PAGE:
Thank you so so much to everyone who helped us get to 6 months, mainly to Boyfriend for his undying support and encouragement, and to all three of our boys, who've always championed their little sister's love of the boob! Thanks also to the Mother of Quinn's two eldest brothers, who's always been so understanding, even taxi'ing me up to the out of hours doctor with ductal thrush and blocked ducts. Thanks to my Mother-not-in-law-because-I'm-not-actually-married-to-her-son for bringing the coffee. Thank you to my best friends who've always been my breastfeeding cheerleaders, and their husbands, who've never cared about me whacking out a boob! And thank you to everyone who reads my blog and sent me messages, emails, tweets, commented on posts, or came and sought me out in person just to say well done. You guys rock. 
Thank you last of all to Quinn, for opening my eyes to something I'd previously shrugged off and never quite "got". Thanks for feeding every hour through the night to help clear out infected blockages and for the 26 week oxytocin trip! 
Our breastfeeding journey so far:
2nd August: The Early Days
5th August: Darker Newborn Moments
10th August: Tongue Tie Snip
24th August: Introducing Formula
31st October: Ductal Thrush
4th November: Breastfeeding in Public
23rd November: "Brelfies"

A-Z of cloth/reusable nappies

Families choose to use reusable nappies, either solely, or part-time, for a number of reasons. For us, the environmental impact of disposable nappy use was our main reason for turning to cloth, as well as the chemicals in disposables which would constantly be against our baby's skin. Secondary to those concerns, were the fact that using reusables was a more cost efficient system, and of course - they look a lot nicer than a disposable nappy!
For parents who are new to cloth nappies, or trying to decide whether to invest for an impending arrival, I thought I'd put together an A-Z of basic fluffy-bum information. Of course, there are many more pros, cons and considerations that I didn't have space to include (when planning this post I ended up with four different ideas for what to mention under the letter "B" alone!) - but if you have questions about using reusable nappies, feel free to either leave a comment at the end of this post, email me at, or get in touch via social media, I'm no "expert" but as a full time cloth bum Mum these days I'm happy to have a chat. 

My fluffy bum! Quinn's wearing a Little Lambs Fitted Bamboo Nappy here with one of Little Lambs' Bombproof Wraps over the top in "Green Apple"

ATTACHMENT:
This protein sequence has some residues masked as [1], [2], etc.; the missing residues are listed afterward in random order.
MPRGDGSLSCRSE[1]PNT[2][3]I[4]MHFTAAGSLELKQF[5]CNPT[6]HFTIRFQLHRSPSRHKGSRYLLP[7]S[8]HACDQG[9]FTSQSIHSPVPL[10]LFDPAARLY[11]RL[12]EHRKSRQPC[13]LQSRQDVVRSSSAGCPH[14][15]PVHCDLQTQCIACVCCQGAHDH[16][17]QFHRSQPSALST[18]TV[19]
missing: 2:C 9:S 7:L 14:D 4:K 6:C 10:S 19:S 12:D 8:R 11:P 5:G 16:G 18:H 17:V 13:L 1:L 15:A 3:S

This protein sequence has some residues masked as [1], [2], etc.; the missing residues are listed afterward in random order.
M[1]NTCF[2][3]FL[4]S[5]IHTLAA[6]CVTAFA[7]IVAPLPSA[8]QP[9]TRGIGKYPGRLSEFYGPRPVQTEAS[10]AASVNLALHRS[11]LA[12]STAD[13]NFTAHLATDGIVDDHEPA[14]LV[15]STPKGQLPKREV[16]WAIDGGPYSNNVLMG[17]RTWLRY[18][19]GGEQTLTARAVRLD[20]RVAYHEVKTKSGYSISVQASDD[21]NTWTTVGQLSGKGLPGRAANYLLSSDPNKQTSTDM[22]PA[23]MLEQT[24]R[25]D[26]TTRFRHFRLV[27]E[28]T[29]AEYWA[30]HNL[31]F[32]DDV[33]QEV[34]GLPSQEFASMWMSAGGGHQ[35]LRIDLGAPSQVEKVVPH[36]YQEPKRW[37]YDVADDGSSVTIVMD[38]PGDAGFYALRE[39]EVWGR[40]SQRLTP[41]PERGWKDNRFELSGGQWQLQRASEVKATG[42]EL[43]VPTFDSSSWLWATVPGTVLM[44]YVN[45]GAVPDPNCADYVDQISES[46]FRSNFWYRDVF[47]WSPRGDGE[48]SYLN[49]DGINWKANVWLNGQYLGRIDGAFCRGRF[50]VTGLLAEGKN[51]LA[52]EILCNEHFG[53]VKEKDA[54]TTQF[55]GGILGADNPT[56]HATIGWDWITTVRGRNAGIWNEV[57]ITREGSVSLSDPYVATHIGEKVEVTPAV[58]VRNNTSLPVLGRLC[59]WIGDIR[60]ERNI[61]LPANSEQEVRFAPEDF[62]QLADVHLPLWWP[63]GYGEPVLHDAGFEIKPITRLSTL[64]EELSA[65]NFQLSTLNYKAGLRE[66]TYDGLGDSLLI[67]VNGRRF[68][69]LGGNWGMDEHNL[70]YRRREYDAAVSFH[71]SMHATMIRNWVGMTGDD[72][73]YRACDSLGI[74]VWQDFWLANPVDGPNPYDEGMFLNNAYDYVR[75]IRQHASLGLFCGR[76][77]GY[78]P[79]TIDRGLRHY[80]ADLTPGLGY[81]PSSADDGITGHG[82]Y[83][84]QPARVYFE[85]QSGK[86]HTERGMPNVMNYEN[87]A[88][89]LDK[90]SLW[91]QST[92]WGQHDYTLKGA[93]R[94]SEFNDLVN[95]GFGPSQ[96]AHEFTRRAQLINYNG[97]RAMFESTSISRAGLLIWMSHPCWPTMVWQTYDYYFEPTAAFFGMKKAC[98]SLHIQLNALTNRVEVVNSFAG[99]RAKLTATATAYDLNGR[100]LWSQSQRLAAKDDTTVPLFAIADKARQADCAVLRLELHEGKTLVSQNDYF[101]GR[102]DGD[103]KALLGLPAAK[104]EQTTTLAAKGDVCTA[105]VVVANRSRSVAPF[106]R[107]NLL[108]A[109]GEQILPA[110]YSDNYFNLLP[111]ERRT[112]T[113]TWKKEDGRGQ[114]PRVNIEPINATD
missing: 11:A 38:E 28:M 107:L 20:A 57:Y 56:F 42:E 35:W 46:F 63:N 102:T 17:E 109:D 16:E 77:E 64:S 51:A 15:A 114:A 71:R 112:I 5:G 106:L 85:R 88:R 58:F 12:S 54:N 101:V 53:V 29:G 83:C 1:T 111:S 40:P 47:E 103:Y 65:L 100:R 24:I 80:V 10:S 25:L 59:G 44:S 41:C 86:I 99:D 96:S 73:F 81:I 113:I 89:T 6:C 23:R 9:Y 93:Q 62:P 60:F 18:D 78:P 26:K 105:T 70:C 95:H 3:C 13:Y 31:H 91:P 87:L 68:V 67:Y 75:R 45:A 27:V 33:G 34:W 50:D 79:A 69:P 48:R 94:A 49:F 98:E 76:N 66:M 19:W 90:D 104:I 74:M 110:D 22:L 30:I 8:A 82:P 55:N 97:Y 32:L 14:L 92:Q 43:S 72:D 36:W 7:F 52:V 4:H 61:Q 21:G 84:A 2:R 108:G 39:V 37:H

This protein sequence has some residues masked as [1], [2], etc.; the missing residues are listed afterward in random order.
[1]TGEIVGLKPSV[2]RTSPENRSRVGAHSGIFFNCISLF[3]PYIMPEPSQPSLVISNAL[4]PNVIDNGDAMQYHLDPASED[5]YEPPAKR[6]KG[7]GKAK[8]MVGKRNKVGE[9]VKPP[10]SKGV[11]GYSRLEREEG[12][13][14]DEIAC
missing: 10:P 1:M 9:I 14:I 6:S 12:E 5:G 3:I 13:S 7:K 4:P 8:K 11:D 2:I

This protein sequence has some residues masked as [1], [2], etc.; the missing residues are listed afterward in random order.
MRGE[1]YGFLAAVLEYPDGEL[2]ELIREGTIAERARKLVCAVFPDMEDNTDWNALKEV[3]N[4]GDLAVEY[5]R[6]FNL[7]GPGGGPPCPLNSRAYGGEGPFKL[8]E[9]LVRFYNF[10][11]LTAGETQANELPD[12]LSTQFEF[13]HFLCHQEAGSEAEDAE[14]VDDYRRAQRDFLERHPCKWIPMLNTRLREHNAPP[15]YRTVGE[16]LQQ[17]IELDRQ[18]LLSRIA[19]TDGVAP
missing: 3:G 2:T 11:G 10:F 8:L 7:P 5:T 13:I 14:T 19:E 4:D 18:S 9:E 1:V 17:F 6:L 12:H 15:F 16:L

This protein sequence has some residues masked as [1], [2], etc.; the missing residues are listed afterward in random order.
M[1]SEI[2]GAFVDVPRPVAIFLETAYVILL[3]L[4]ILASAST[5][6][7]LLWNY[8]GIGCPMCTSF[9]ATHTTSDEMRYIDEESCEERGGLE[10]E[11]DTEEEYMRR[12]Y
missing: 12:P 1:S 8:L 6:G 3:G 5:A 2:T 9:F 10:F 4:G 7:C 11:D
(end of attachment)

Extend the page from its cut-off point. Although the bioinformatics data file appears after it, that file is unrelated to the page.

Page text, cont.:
A - ALL-IN-ONE All in one nappies are just that, they have a waterproof layer on the outside, and a soft absorbent lining. You just pop a new nappy on at every change, just as you would a disposable.
B - BAMBOO Nappies can be made from all sorts of different materials. Bamboo nappies are my favourite. They're really soft and the bamboo fabric retains that snuggliness, even after lots of washes. Bamboo is one the most absorbent nappy fabrics, these nappies are super thirsty, and suck up lots of fluid (wee). Bamboo does take a lot longer to dry though, as a result of being so absorbent, so it may not be ideal if you aren't able to have many nappies on rotation, or have limited drying facilities.
C - COTTON - Cotton nappies are a popular option as they're quick to dry. They're not as absorbent as some other fabrics though, so will need more regular changes, and probably won't be suitable as a night nappy without serious boosting with additional liners.
D - DISPOSABLE LINERS - Lots of cloth nappies users opt to use a disposable liner in their nappies. You can buy rolls of disposable liners which, like a piece of tissue paper, are placed inside the nappy, against the baby's skin. Fluids pass through the liner, but any solids (poo) remain on the liner. When the nappy is changed, you can simply remove the liner, with the poo intact, and either bin it or flush it (depending on whether you're using flushable liners) - this limits the amount of poo that could stain your fabric nappies, and makes cleaning them a lot more straight forward.
E - ENVIRONMENT - There are a number of environmental reasons to use cloth nappies. Some people worry that the extra washing involved could create a larger problem for the environment than using disposables. Wet nappies can be washed with your normal clothes, so there's no need for all nappies to have their own wash. Only soiled nappies need to be washed separately, and you can limit these by using a liner (see above). If you do choose to wash all of your nappies separately from your normal laundry, you can expect to do two additional washes a week (nappies shouldn't be left dirty for more than three days as mould may begin to grow). If you wash at high temperatures and use a tumble dryer then this obviously increases the environmental impact of using reusable nappies. When you wash sensibly though (using an energy efficient washing machine, line drying whenever possible, using environmentally friendly detergents or an Eco Egg), reusable nappies are 40% less harmful to the environment than disposable nappies*.